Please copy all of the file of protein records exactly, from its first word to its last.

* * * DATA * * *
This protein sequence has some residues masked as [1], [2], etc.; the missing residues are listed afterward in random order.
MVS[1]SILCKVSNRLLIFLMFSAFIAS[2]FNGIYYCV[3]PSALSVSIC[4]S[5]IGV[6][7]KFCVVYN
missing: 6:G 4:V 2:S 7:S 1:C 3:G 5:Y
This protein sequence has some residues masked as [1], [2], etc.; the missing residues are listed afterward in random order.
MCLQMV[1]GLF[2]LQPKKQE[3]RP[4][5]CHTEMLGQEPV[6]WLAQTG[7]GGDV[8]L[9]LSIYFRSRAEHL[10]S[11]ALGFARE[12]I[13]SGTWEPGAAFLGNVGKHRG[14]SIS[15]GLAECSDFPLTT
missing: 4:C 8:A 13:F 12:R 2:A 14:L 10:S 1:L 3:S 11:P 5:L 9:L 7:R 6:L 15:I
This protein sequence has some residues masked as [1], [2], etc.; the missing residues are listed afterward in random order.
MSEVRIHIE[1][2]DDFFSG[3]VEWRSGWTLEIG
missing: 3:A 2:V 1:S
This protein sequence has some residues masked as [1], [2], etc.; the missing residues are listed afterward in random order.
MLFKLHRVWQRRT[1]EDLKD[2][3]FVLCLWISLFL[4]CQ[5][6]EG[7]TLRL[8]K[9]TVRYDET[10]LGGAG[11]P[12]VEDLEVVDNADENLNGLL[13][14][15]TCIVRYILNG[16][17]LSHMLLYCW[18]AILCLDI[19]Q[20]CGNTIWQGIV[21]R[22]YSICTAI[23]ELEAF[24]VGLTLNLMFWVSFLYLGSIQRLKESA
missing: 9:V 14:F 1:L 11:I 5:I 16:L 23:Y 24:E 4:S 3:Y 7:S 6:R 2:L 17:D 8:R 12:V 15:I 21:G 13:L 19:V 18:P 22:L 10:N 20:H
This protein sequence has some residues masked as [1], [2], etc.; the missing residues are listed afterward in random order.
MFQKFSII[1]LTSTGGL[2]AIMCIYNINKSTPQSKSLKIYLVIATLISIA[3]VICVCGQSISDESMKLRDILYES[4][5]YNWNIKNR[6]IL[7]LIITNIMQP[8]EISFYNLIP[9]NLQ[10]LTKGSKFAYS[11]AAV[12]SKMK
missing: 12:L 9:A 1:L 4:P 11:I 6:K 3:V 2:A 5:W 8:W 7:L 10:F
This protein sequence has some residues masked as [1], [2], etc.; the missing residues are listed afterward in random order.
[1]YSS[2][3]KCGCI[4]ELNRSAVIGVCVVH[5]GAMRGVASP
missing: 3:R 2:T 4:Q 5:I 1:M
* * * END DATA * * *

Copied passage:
This protein sequence has some residues masked as [1], [2], etc.; the missing residues are listed afterward in random order.
MVS[1]SILCKVSNRLLIFLMFSAFIAS[2]FNGIYYCV[3]PSALSVSIC[4]S[5]IGV[6][7]KFCVVYN
missing: 6:G 4:V 2:S 7:S 1:C 3:G 5:Y
This protein sequence has some residues masked as [1], [2], etc.; the missing residues are listed afterward in random order.
MCLQMV[1]GLF[2]LQPKKQE[3]RP[4][5]CHTEMLGQEPV[6]WLAQTG[7]GGDV[8]L[9]LSIYFRSRAEHL[10]S[11]ALGFARE[12]I[13]SGTWEPGAAFLGNVGKHRG[14]SIS[15]GLAECSDFPLTT
missing: 4:C 8:A 13:F 12:R 2:A 14:L 10:S 1:L 3:S 11:P 5:L 9:L 7:R 6:L 15:I
This protein sequence has some residues masked as [1], [2], etc.; the missing residues are listed afterward in random order.
MSEVRIHIE[1][2]DDFFSG[3]VEWRSGWTLEIG
missing: 3:A 2:V 1:S
This protein sequence has some residues masked as [1], [2], etc.; the missing residues are listed afterward in random order.
MLFKLHRVWQRRT[1]EDLKD[2][3]FVLCLWISLFL[4]CQ[5][6]EG[7]TLRL[8]K[9]TVRYDET[10]LGGAG[11]P[12]VEDLEVVDNADENLNGLL[13][14][15]TCIVRYILNG[16][17]LSHMLLYCW[18]AILCLDI[19]Q[20]CGNTIWQGIV[21]R[22]YSICTAI[23]ELEAF[24]VGLTLNLMFWVSFLYLGSIQRLKESA
missing: 9:V 14:F 1:L 11:I 5:I 16:L 23:Y 24:E 4:S 3:Y 7:S 6:R 2:L 17:D 8:R 12:V 15:I 21:G 13:L 19:V 18:P 22:L 10:N 20:H
This protein sequence has some residues masked as [1], [2], etc.; the missing residues are listed afterward in random order.
MFQKFSII[1]LTSTGGL[2]AIMCIYNINKSTPQSKSLKIYLVIATLISIA[3]VICVCGQSISDESMKLRDILYES[4][5]YNWNIKNR[6]IL[7]LIITNIMQP[8]EISFYNLIP[9]NLQ[10]LTKGSKFAYS[11]AAV[12]SKMK
missing: 12:L 9:A 1:L 4:P 11:I 6:K 3:V 2:A 5:W 8:W 7:L 10:F
This protein sequence has some residues masked as [1], [2], etc.; the missing residues are listed afterward in random order.
[1]YSS[2][3]KCGCI[4]ELNRSAVIGVCVVH[5]GAMRGVASP
missing: 3:R 2:T 4:Q 5:I 1:M